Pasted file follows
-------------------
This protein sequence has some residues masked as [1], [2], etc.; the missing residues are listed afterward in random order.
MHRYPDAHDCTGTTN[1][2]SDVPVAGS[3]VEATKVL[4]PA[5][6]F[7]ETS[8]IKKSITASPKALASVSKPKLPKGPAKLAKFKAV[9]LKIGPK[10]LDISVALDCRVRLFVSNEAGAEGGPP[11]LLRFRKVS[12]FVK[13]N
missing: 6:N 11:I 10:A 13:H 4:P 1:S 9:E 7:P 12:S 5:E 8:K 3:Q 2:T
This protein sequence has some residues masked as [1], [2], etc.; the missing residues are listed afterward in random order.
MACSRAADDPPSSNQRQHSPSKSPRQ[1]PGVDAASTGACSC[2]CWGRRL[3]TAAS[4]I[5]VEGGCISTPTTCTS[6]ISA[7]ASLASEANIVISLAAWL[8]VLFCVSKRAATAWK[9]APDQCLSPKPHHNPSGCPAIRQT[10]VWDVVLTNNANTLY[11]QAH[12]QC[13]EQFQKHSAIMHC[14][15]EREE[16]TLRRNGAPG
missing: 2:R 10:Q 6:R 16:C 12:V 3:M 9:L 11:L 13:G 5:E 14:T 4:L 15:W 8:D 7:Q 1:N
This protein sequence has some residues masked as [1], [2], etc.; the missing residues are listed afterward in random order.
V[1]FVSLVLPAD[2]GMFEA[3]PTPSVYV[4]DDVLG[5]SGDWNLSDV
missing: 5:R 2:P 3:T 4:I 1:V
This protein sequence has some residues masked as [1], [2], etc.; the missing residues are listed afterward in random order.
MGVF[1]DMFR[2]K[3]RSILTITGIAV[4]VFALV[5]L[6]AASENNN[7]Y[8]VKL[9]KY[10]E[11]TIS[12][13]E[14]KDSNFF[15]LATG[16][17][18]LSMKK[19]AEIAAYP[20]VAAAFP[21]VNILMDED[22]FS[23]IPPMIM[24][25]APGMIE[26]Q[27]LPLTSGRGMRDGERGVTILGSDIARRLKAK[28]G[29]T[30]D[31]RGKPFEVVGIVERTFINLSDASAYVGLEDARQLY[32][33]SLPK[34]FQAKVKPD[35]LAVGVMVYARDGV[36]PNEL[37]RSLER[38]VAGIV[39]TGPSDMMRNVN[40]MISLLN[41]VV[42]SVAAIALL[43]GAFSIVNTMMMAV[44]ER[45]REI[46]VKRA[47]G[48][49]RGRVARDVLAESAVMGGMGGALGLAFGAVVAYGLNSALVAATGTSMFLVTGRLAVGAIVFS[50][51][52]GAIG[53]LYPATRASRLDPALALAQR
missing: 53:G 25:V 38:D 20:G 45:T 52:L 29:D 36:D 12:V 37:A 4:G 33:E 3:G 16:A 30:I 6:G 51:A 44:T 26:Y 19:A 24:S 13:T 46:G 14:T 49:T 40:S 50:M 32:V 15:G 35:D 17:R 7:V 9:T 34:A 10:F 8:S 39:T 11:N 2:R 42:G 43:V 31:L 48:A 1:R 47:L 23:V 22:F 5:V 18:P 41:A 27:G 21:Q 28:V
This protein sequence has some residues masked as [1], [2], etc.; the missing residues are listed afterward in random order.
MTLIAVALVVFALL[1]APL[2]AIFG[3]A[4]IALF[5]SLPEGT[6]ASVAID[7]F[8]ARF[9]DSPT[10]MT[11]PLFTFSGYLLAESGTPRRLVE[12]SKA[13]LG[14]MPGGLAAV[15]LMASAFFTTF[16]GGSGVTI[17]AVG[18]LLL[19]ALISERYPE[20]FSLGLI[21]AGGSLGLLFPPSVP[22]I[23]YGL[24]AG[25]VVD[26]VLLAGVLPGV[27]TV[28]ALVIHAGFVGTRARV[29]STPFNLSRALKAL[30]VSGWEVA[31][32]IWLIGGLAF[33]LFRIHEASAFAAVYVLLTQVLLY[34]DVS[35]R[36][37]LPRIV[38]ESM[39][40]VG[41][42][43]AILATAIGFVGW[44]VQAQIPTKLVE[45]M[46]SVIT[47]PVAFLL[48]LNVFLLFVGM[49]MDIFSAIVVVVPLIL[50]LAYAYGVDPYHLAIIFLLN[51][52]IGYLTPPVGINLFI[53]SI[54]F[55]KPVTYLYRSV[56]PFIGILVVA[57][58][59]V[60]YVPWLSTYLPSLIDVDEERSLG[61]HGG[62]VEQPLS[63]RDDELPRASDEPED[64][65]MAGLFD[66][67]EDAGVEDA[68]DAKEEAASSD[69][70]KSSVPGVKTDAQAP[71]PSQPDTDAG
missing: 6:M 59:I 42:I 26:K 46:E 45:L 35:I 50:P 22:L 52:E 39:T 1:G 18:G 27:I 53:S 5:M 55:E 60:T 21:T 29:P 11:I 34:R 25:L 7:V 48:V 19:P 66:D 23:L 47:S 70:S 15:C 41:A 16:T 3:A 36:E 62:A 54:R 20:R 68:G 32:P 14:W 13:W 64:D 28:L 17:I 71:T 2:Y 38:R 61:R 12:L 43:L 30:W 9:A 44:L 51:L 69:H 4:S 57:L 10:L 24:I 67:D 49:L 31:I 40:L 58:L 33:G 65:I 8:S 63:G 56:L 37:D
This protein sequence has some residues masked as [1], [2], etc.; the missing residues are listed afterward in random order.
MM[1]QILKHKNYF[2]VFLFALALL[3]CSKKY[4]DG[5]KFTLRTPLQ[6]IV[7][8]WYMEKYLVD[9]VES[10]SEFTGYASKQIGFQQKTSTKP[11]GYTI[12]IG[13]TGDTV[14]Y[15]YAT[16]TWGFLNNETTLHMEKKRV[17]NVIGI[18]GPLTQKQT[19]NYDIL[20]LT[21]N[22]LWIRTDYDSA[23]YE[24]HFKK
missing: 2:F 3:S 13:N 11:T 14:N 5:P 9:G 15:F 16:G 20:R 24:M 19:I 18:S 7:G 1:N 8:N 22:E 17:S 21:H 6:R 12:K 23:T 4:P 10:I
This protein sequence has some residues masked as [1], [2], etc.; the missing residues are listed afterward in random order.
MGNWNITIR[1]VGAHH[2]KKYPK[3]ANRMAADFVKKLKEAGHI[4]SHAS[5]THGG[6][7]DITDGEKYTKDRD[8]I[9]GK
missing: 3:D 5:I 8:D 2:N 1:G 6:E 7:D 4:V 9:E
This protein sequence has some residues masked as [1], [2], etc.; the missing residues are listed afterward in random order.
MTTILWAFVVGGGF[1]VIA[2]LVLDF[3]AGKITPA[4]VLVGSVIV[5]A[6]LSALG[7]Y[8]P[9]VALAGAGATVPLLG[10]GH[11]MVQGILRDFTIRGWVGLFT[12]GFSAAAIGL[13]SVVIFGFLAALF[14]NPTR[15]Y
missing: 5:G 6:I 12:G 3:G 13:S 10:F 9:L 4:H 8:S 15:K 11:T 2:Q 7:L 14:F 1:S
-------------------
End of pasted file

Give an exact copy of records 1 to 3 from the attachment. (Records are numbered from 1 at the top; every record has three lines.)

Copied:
This protein sequence has some residues masked as [1], [2], etc.; the missing residues are listed afterward in random order.
MHRYPDAHDCTGTTN[1][2]SDVPVAGS[3]VEATKVL[4]PA[5][6]F[7]ETS[8]IKKSITASPKALASVSKPKLPKGPAKLAKFKAV[9]LKIGPK[10]LDISVALDCRVRLFVSNEAGAEGGPP[11]LLRFRKVS[12]FVK[13]N
missing: 6:N 11:I 10:A 13:H 4:P 1:S 9:E 7:P 12:S 5:E 8:K 3:Q 2:T
This protein sequence has some residues masked as [1], [2], etc.; the missing residues are listed afterward in random order.
MACSRAADDPPSSNQRQHSPSKSPRQ[1]PGVDAASTGACSC[2]CWGRRL[3]TAAS[4]I[5]VEGGCISTPTTCTS[6]ISA[7]ASLASEANIVISLAAWL[8]VLFCVSKRAATAWK[9]APDQCLSPKPHHNPSGCPAIRQT[10]VWDVVLTNNANTLY[11]QAH[12]QC[13]EQFQKHSAIMHC[14][15]EREE[16]TLRRNGAPG
missing: 2:R 10:Q 6:R 16:C 12:V 3:M 9:L 11:L 13:G 5:E 14:T 4:L 15:W 8:D 7:Q 1:N
This protein sequence has some residues masked as [1], [2], etc.; the missing residues are listed afterward in random order.
V[1]FVSLVLPAD[2]GMFEA[3]PTPSVYV[4]DDVLG[5]SGDWNLSDV
missing: 5:R 2:P 3:T 4:I 1:V